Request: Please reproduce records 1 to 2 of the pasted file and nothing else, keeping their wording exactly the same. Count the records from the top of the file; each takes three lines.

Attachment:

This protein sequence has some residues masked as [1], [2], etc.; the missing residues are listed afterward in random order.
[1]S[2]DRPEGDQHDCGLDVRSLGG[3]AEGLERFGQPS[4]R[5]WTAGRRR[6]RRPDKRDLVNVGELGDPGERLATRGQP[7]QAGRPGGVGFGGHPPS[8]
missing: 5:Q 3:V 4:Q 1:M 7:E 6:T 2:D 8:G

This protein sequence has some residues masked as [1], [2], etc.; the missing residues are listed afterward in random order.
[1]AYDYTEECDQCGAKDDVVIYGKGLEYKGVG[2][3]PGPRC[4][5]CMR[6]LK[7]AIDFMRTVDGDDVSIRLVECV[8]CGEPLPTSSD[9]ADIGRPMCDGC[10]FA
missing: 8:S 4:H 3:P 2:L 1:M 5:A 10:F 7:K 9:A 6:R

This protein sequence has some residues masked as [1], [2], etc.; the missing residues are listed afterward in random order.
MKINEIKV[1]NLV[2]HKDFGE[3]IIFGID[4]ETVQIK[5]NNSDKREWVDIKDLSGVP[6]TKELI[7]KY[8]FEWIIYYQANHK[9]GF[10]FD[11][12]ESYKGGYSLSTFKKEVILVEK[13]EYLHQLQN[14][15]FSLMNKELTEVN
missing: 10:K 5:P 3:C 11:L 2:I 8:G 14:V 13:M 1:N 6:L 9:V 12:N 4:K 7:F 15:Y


This protein sequence has some residues masked as [1], [2], etc.; the missing residues are listed afterward in random order.
[1]S[2]DRPEGDQHDCGLDVRSLGG[3]AEGLERFGQPS[4]R[5]WTAGRRR[6]RRPDKRDLVNVGELGDPGERLATRGQP[7]QAGRPGGVGFGGHPPS[8]
missing: 5:Q 3:V 4:Q 1:M 7:E 6:T 2:D 8:G

This protein sequence has some residues masked as [1], [2], etc.; the missing residues are listed afterward in random order.
[1]AYDYTEECDQCGAKDDVVIYGKGLEYKGVG[2][3]PGPRC[4][5]CMR[6]LK[7]AIDFMRTVDGDDVSIRLVECV[8]CGEPLPTSSD[9]ADIGRPMCDGC[10]FA
missing: 8:S 4:H 3:P 2:L 1:M 5:A 10:F 7:K 9:A 6:R